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This is a general question but I'll illustrate it with Eclipse. I recently reinstalled Eclipse and find that the distribs are called

eclipse-java-galileo-SR1-win32

and

eclipse-java-ganymede-SR2-win32

(I also have a "europa" from the past - what happens when we run out of Jupiter's moons?)

I find this very confusing as there is no indication of which version is the latest and in fact I muddled them.

This is not restricted to Eclipse, and several version of software come out with version names (e.g. the Mozilla family). Personally I would much prefer the normal decimal version numbering. What other examples are there of name confusion and is there any justification for it?

update some early replies suggest some people prefer names to numbers and vice versa. Could we not have both, therefore?

update A majority view (but not consensus) seems to be emerging that names are useful for developers before release but that n umbers are better after release

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7 Answers

up vote 2 down vote accepted

Names have long been used as code names during development, so that developers could refer to a name rather than a number all the time ("version 5.67 branch 2" doesn't roll off the tongue as easily as "bob").

But from the point of view of the end user, they suck. They only convey information to someone if they know the list of version names used. A user doesn't care that they are about to download "rancid cheesecake" to replace "fetid sardines". What they want to know is that they have 2.1 installed, but there is now a 3.0 available.

Year numbers sit half way between the two. They're numbers that are often completely made up, making them simply names - We've been using 3DSMax 2010 for months now. In another month the name might even coincide with the calendar! To confuse us even more, we have Visual Studio 2005 which is version 8, and Visual Studio 2008 which is version 9.

Argh!

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I think version names are pretty much only useful when it comes to marketing software to new customers / non technical people. It gives the marketing guys something to shout about.

Anyone technical will always want to deal with version numbers because (if used properly) they will tell you which order the releases were done in. You should also be able to get an indication of the magnitude of the release by looking at which part of the version number has changed.

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I find it nice to have names and numbers for every release. For example, Apple lists Mac OS X as "Mac OS X 10.6 Snow Leopard" in their store. This prevents confusion over order while giving a nice natural name to it. Also code names are nice for talking about releases among those who know the software intimately.

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Names are for usability. People are just more comfortable with referring to things using words rather than numbers, especially in spoken conversations.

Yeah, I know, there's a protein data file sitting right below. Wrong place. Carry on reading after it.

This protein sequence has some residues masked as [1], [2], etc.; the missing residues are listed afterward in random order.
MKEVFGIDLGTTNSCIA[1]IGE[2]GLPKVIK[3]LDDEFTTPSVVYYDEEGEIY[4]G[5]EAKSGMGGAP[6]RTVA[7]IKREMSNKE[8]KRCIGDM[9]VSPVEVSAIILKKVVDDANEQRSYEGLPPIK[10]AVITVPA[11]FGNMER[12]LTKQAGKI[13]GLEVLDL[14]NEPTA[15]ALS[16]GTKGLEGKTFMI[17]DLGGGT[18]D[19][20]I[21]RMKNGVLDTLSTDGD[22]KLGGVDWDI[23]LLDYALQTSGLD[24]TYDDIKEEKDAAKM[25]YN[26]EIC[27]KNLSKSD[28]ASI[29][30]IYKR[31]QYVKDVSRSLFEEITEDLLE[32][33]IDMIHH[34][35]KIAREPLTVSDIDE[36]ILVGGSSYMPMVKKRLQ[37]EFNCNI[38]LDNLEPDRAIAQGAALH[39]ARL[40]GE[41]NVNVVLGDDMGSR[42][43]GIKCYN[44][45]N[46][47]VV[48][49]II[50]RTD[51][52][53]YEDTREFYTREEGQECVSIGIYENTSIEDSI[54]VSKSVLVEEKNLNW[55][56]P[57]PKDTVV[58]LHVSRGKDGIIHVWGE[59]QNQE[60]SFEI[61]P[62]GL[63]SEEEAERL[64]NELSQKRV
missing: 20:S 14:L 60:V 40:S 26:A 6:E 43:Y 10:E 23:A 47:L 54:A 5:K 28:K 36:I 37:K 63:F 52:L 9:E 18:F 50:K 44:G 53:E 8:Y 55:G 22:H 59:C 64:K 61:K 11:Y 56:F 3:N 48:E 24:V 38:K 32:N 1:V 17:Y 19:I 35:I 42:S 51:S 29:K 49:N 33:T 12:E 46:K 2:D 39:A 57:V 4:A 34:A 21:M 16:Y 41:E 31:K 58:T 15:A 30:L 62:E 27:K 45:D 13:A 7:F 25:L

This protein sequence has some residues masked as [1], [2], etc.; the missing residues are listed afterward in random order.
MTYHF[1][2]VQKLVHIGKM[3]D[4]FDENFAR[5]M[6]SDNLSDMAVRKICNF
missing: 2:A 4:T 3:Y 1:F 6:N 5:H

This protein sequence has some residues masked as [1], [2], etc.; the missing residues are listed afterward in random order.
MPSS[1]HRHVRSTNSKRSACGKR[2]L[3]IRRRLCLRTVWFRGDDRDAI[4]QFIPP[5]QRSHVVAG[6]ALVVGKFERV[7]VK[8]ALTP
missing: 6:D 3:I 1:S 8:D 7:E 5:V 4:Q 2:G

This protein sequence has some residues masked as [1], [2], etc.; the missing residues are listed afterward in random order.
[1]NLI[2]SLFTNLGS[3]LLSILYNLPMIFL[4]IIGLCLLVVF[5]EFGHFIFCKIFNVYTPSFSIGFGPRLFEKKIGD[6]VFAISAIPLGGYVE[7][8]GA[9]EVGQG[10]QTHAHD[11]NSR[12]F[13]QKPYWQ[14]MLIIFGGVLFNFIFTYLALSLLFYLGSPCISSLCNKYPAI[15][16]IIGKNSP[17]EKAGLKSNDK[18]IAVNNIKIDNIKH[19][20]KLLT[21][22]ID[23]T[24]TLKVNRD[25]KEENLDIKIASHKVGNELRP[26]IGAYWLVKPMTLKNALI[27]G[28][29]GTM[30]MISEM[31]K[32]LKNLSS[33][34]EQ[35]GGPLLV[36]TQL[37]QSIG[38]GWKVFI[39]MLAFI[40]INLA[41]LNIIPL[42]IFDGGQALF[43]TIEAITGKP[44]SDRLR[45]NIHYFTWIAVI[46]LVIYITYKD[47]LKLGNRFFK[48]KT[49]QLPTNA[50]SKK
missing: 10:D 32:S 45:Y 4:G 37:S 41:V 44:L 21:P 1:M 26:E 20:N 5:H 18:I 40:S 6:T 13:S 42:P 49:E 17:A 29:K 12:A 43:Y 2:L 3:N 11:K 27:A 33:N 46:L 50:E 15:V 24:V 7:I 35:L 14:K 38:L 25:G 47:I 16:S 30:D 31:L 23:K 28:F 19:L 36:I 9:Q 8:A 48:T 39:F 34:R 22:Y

I agree that numbers also come in handy to convey information about a release e.g. the date of the release or its age compared to other releases. In my opinion, both have their place.

I like the way Ubuntu names their releases with both a catchy name and a number e.g. Jaunty Jackalope 9.04 (which was released in April 2009).

As jensgram commented, Ubuntu's naming scheme also has the advantage of encoding order by assigning their human-readable names in alphabetical order. It's easy to tell that Karmic Koala is the release after Jaunty Jackalope.

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I can barely remember the order of Sarge, Etch, Lenny. –  Mark Stahler Dec 12 '09 at 14:37
    
@ctford And alphabetical sequence (Hardy Heron, Intrepid Ibex, Jaunty Jacalope). I'm not sure, however, that this has always been the case (or will remain so). –  jensgram Dec 12 '09 at 14:40
    
@Mark: Yeah, fortunately the Ubuntu folks realized that was a pain and started going alphabetical as of Dapper Drake (at least, could have been as of Breezy Badger, but I'm not seeing a "C" entry -- perhaps it never got released). The Debian folks don't seem to have got it yet. –  T.J. Crowder Dec 12 '09 at 14:43
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Ubuntu does it, OSX does it, it drives me insane. Microsft at least is moving to version numbers again, woohoo!!

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It's easier to talk about the release verbally using code names. When developing on several branches, it's easy to get confused when a lot of numbers start getting bandied about in conversation.

This is probably a Good Thing for developers while the code is being worked on, but quickly becomes annoying after the release happens, and the order of the releases isn't obvious. IMO codenames are all well and good, but after a release, use the number!

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Apple OS X versions.

As a person with only a little Mac experience but sometimes supporting the thing. I find this confusing.

On the other hand when you actually know what the latest is. It is easy to ask someone if they have the latest. Since the word for some people is easier to remember than a number.

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That's silly. en.wikipedia.org/wiki/OS_X#Versions –  guns Dec 12 '09 at 14:39
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I don't deal with the Mac often either, so if someone asked me if Tiger came before or after Jaguar or Panther, I have no idea. But I know 10.4 came after 10.3 and before 10.5. –  Graeme Perrow Dec 12 '09 at 15:09
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